Serologic evidence of Brucella spp. exposure in Atlantic walruses (Odobenus rosmarus rosmarus) and ringed seals (Phoca hispida) of Arctic Canada.
ABSTRACT. The first presumptive evidence of Brucella infection in marine mammals of Arctic Canada is reported. Blood samples were collected from 248 ringed seals (Phoca hispida) and 59 Atlantic walrus (Odobenus rosmarus rosmarus) from eight locations in the Canadian Arctic between 1987 and 1994. A competitive enzyme-linked immunosorbent assay (C-ELISA), using a specific monoclonal antibody to Brucella spp. cell wall components, was used to detect anti-Brucella spp. antibodies in the samples. Sera from ten seals and seven walruses exceeded the C-ELISA threshold that indicates that cattle have been exposed to Brucella spp. Five of the positive walrus sera were suitable for the tube agglutination test. All five were confirmed positive using this test. Although the bacterium has not yet been identified, it appears that a Brucella sp. or a Brucella-like bacterium may be enzootic in these species in the Canadian Arctic. It is also possible that the very low prevalence of antibodies in ringed seals and the seemingly random distribution of seropositive animals may indicate a sporadic infection from another enzootically infected phocid or predator (e.g., Arctic fox Alopex lagopus). Or perhaps, limited epizootics may have occurred in the areas where seropositive seals were found. A similar situation could also exist in the walrus of Foxe Basin.
Key words: walrus, Odobenus rosmarus rosmarus, ringed seal, Phoca hispida, Brucella, brucellosis, competitive ELISA, tube agglutination test.
RESUME. On rapporte la premiere preuve par inference d'une infection des mammiferes marins de l'Arctique canadien par le bacille Brucella. Entre 1987 et 1994, on a effectue des prelevements sanguins sur 248 phoques anneles (Phoca hispida) et 59 morses de l'Atlantique (Odobenus rosmarus rosmarus) a huit endroits dans l'Arctique canadien. On a employe la technique immuno-enzymatique par competition ELISA, en se servant d'un anticorps monoclonal specifique aux composants de la paroi cellulaire de Brucella spp, afin de detecter les anticorps anti-Brucella sp dans les prelevements. Les serums de dix phoques et de sept morses depassaient le seuil d'ELISA qui indique que la population animale a ete exposee a Brucella spp. Cinq des serums positifs de morses se pretaient a l'epreuve d'agglutination en tube, et tous se sont reveles positifs. Bien qu'on n'ait pas encore identifie la bacterie, il semble que Brucella sp ou une bacterie semblabel a Brucella puisse etre enzootique a ces especes dans l'Arctique canadien. Il est egalement possible que la faible frequence globale d'anticorps chez le phoque annele et la distribution apparemment erratique des animaux seropositifs soient l'indice d'une infection sporadique communiquee par un autre phocide infecte par proximite dans le milieu ou encore par un predateur (p. ex., le renard arctique Alopex lagopus). Ou bien des epizooties se seraient produites dans les regions ou l'on a trouve des phoques seropositifs. Une situation semblable pourrait aussi se retrouver chez le morse du bassin de Foxe.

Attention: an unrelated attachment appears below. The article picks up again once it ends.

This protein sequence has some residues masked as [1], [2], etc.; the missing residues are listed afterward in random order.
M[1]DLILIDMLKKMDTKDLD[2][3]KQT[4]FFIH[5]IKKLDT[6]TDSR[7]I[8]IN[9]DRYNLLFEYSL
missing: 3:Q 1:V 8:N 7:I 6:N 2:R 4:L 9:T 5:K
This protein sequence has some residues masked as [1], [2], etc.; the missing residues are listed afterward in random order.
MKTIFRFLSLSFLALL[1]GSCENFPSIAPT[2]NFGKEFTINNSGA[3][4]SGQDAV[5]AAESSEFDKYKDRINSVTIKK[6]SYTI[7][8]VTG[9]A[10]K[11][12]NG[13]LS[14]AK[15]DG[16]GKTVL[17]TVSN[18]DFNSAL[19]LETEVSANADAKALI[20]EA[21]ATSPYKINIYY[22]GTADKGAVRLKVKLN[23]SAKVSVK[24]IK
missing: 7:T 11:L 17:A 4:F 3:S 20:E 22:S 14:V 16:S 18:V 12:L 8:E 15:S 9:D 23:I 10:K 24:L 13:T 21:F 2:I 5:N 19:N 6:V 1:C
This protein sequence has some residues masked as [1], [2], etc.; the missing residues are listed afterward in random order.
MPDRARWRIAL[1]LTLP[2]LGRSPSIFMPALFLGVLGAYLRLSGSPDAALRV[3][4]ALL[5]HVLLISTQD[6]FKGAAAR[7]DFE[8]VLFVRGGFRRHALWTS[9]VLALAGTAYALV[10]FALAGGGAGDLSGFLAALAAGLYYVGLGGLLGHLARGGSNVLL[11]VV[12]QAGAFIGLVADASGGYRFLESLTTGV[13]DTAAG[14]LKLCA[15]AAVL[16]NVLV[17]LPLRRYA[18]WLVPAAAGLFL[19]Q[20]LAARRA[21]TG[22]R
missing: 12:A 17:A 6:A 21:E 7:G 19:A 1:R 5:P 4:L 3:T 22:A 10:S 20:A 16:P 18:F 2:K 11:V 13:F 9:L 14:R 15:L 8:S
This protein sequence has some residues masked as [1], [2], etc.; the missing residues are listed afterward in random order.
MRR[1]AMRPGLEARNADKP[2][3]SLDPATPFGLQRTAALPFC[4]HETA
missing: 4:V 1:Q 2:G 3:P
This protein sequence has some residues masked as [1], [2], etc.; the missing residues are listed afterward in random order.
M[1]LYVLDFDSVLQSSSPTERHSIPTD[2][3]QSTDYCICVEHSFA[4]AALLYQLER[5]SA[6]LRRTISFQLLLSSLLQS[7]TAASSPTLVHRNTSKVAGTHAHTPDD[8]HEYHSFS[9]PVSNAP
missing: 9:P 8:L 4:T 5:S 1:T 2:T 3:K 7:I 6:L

Mots cles: morse, Odobenus rosmarus rosmarus, phoque annele, Phoca hispida, Brucella, brucellose, ELISA par competition, epreuve d'agglutination en tube
Traduit pour la revue Arctic par Nesida Loyer.
Brucella is a genus of gram-negative bacteria whose members can infect both domestic and wild mammals. The resulting disease is known as brucellosis. There are six recognized species of Brucella. Three species can occur as one of several biovars or strains. All but two species are pathogenic in humans (Mayfield et al., 1990). In domestic mammals, brucellosis causes abortions and other reproductive disorders. In humans, these pathogens are often associated with influenza-like symptoms, although other complications may occur.